Keep Your Pet Safe with

Microchipping with our Veterinarians

Pets can run away, get lost or stolen–a devastating experience for a pet owner. A simple chip can help increase their chances of making it back home. There are several different ways you can identify your pet, such as using a tag that includes your name, address and/or phone number, but the most effective way to identify your pet is with microchipping.

Does a microchip really make a difference?

Registered microchips give lost pets the best chance of returning home. Up to 8 million animals end up in shelters every year. Unfortunately, only 15-20% of dogs and less than 2% of cats are ever reclaimed by their owners. One of the ways to increase the chances of finding your lost pet is having it microchipped.

What is Microchipping and What Does It Do?

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Does a Microchip establish ownership?

Although it is helpful to put ID tags on their collar, tags are often generally removed immediately when pets are stolen. If this should happen, microchipping may be the only way for you to prove that it is your pet. Microchipping significantly increases the chances of your furry family member being returned if lost. Unlike an ID tag, a microchip can’t get lost. Some microchip companies also offer pet alerts which send information to local shelters, citizens and veterinarians about lost or stolen pets.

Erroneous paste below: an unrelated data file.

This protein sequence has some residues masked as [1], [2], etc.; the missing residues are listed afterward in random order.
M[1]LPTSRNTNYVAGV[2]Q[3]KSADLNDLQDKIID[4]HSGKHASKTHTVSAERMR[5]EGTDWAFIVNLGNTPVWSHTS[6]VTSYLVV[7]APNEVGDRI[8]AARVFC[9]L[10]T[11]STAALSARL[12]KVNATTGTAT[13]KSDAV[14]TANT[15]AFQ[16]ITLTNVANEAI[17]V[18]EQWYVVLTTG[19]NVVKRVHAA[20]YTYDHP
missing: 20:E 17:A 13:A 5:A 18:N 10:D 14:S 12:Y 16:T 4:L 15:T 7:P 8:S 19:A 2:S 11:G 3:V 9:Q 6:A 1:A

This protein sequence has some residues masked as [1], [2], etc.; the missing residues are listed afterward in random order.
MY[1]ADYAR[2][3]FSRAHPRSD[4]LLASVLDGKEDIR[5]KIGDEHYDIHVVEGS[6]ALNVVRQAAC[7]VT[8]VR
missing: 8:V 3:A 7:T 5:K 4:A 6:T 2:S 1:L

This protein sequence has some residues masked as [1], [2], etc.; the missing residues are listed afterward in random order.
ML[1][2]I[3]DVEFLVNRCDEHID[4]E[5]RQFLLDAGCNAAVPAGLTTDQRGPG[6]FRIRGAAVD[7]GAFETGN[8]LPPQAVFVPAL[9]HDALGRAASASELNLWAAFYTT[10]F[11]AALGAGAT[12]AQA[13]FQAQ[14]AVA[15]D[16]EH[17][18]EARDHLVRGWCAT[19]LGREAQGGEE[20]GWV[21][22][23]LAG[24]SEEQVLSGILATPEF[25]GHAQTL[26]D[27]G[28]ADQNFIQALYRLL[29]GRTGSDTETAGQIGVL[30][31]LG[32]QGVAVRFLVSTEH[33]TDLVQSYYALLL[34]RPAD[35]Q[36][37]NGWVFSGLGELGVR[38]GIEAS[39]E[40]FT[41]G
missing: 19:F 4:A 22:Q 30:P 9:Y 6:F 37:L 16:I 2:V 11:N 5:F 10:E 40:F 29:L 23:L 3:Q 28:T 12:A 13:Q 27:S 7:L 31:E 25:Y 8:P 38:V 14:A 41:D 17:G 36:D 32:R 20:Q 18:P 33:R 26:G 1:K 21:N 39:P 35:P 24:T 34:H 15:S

How Are They Implemented and How Harmless Is It?

Placing a microchip in pets is completely harmless and it doesn’t hurt any more than when your pet has a routine vaccination. Implanting a microchip doesn’t require anesthetic. The microchip is preloaded in a sterile applicator, which is injected under the loose skin, generally between the shoulder blades. Microchipping your pet is a quick, outpatient procedure that is completely harmless and will significantly increase the chance of them being returned should they be lost or stolen.

A microchip can be implanted by your veterinarian during a routine veterinary office visit. If your pet is already scheduled for a procedure, such as spaying or neutering, they will already be scheduled for anesthesia. If you are concerned about the possibility of pain or discomfort, talk to your vet about having the microchip installed while they are having another type of procedure.

Microchipping and registration with secondary contacts is $50 at Best Friends Veterinary Hospital in Crossville and Cookeville. The fee is reduced if microchipping is done during an exam or surgery.